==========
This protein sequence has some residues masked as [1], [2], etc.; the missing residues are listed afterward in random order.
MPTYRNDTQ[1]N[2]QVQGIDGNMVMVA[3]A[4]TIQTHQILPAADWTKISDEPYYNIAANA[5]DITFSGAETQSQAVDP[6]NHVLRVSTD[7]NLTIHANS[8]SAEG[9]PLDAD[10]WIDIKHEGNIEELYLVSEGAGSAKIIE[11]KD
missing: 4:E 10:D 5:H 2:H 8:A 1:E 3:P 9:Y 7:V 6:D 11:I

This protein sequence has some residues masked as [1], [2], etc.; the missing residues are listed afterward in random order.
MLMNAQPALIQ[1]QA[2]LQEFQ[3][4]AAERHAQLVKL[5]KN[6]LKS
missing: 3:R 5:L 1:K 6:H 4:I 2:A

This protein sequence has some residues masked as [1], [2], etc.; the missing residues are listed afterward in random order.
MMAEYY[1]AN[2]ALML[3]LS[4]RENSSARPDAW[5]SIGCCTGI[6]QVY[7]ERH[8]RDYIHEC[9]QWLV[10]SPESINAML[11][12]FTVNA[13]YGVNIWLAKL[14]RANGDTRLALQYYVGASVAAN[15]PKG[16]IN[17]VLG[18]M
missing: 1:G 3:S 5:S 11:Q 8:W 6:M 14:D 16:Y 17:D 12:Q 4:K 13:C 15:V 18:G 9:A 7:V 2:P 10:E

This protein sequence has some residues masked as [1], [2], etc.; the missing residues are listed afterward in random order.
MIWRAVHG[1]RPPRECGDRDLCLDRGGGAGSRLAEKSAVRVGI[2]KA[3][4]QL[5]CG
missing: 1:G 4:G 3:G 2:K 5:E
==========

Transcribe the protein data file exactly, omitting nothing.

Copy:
This protein sequence has some residues masked as [1], [2], etc.; the missing residues are listed afterward in random order.
MPTYRNDTQ[1]N[2]QVQGIDGNMVMVA[3]A[4]TIQTHQILPAADWTKISDEPYYNIAANA[5]DITFSGAETQSQAVDP[6]NHVLRVSTD[7]NLTIHANS[8]SAEG[9]PLDAD[10]WIDIKHEGNIEELYLVSEGAGSAKIIE[11]KD
missing: 4:E 10:D 5:H 2:H 8:A 1:E 3:P 9:Y 7:V 6:D 11:I

This protein sequence has some residues masked as [1], [2], etc.; the missing residues are listed afterward in random order.
MLMNAQPALIQ[1]QA[2]LQEFQ[3][4]AAERHAQLVKL[5]KN[6]LKS
missing: 3:R 5:L 1:K 6:H 4:I 2:A

This protein sequence has some residues masked as [1], [2], etc.; the missing residues are listed afterward in random order.
MMAEYY[1]AN[2]ALML[3]LS[4]RENSSARPDAW[5]SIGCCTGI[6]QVY[7]ERH[8]RDYIHEC[9]QWLV[10]SPESINAML[11][12]FTVNA[13]YGVNIWLAKL[14]RANGDTRLALQYYVGASVAAN[15]PKG[16]IN[17]VLG[18]M
missing: 1:G 3:S 5:S 11:Q 8:W 6:M 14:D 16:Y 17:D 12:Q 4:K 13:C 15:V 18:G 9:A 7:V 2:P 10:E

This protein sequence has some residues masked as [1], [2], etc.; the missing residues are listed afterward in random order.
MIWRAVHG[1]RPPRECGDRDLCLDRGGGAGSRLAEKSAVRVGI[2]KA[3][4]QL[5]CG
missing: 1:G 4:G 3:G 2:K 5:E